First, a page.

Many of my friends are musicians and are in bands that depend on those restaurants and theaters for gigs and income. Many musicians have started to offer live concerts from their locations under quarantine to audiences in quarantine.
There are many great bands here in the Hudson Valley: any given Friday night one can hear original compositions performed by accomplished musicians. Thanks to the streaming services, musicians can no longer rely on album sales for a livable income and the streaming services do not pay as much to small acts as album sales once did, so live performances have become ever more important.
As a result of the sudden disappearance of live venues, several of our local musicians have produced albums for sale online. I am certain that musicians around the world have started to offer their music through whichever online service—there are several—that they employ. Stand-up comedians are in the same predicament across the nation and have turned to every online outlet as well to find audiences and earn a living.
Several Hudson Valley artists sell their music through the service Bandcamp, which has one of the more pro-artist business models: 80%-85% per sale goes to the artist. According to Bandcamp, fans have bought enough music through the service that they have paid artists “$16.6 million in the past 30 days alone.”
Perhaps in a world in which we need our neighbors more than usual, in which a global drama plays out in our local grocery stores and on the streets where we live, the music and creative expression we turn to for rest, relief, entertainment, and even solace—that deepest of words—ought to be local as well. You know your local musicians: support them, even mention them in the comments below.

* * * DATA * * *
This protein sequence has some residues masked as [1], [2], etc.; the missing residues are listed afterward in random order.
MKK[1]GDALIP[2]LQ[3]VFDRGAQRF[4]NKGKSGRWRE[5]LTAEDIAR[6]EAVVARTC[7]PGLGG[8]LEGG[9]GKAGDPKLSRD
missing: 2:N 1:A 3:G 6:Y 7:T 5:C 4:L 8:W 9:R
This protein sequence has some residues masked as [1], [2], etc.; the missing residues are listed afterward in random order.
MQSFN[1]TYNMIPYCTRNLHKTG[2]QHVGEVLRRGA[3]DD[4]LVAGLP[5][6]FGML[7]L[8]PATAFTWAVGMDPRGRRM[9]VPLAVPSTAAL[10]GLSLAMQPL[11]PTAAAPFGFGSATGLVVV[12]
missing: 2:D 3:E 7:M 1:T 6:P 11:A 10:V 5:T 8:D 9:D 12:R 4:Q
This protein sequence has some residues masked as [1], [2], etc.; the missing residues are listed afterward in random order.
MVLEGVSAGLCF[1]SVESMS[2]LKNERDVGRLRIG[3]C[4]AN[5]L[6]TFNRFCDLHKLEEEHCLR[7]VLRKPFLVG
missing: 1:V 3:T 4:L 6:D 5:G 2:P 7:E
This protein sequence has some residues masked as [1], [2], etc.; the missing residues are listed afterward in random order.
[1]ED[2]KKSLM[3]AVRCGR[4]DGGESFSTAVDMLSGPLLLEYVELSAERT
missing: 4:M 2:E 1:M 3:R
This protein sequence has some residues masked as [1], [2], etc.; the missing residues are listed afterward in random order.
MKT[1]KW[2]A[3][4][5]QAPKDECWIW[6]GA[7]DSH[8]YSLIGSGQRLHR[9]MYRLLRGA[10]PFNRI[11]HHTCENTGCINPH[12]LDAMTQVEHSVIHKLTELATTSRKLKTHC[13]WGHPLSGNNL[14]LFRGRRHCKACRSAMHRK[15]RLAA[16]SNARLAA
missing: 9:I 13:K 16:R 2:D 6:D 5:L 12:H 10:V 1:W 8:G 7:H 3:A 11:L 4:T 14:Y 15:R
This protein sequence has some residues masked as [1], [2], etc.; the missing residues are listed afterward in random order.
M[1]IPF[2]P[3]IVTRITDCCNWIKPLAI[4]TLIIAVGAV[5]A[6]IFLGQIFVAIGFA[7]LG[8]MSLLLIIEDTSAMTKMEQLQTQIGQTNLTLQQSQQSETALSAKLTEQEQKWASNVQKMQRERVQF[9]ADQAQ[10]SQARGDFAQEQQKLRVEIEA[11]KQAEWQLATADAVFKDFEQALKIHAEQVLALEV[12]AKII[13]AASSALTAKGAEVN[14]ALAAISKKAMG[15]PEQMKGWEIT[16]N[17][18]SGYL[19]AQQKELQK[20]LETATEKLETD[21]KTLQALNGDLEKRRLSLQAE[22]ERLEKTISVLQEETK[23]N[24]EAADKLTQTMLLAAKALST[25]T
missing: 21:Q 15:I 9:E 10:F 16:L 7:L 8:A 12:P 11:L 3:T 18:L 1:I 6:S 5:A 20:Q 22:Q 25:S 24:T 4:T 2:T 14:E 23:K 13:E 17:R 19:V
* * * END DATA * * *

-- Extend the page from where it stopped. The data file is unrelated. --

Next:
It does not get more local than personal friends. One friend, Shana Falana, released an album, “Darkest Light,” in October and was slated to appear at the renowned SXSW Music Festival in March, which was cancelled because of the pandemic. Appropriate for right now, her song, “Everyone Is Gonna Be Okay”:
Another local group, The Sweet Clementines, released a compilation album (looks at watch) last week, “From the Aether: 2006-08.” The collection features songs that one might hear at a live gig, such as “Mary Goes ‘Round”:
“Everyone Loves Ice Cream”:
There are several other friends who could be included here, and since we have all month at least, I’ll continue to post about them. The point is that each one of us looks out today on a world that is suddenly unfamiliar, has gaps where there used to be things like newspapers with familiar logos and reporters who are our neighbors, restaurants with live music written and performed by people who are our family members or co-workers, booksellers that hosted live events.
The creative people who will build the next restaurants, write the new journalism, compose the new music, they are out there now. This is a world-changing moment we are in at the moment, and we need all the voices to help us understand it as we can find.
The WordPress Daily Prompt for April 3 asks us to reflect on the word, “Song.”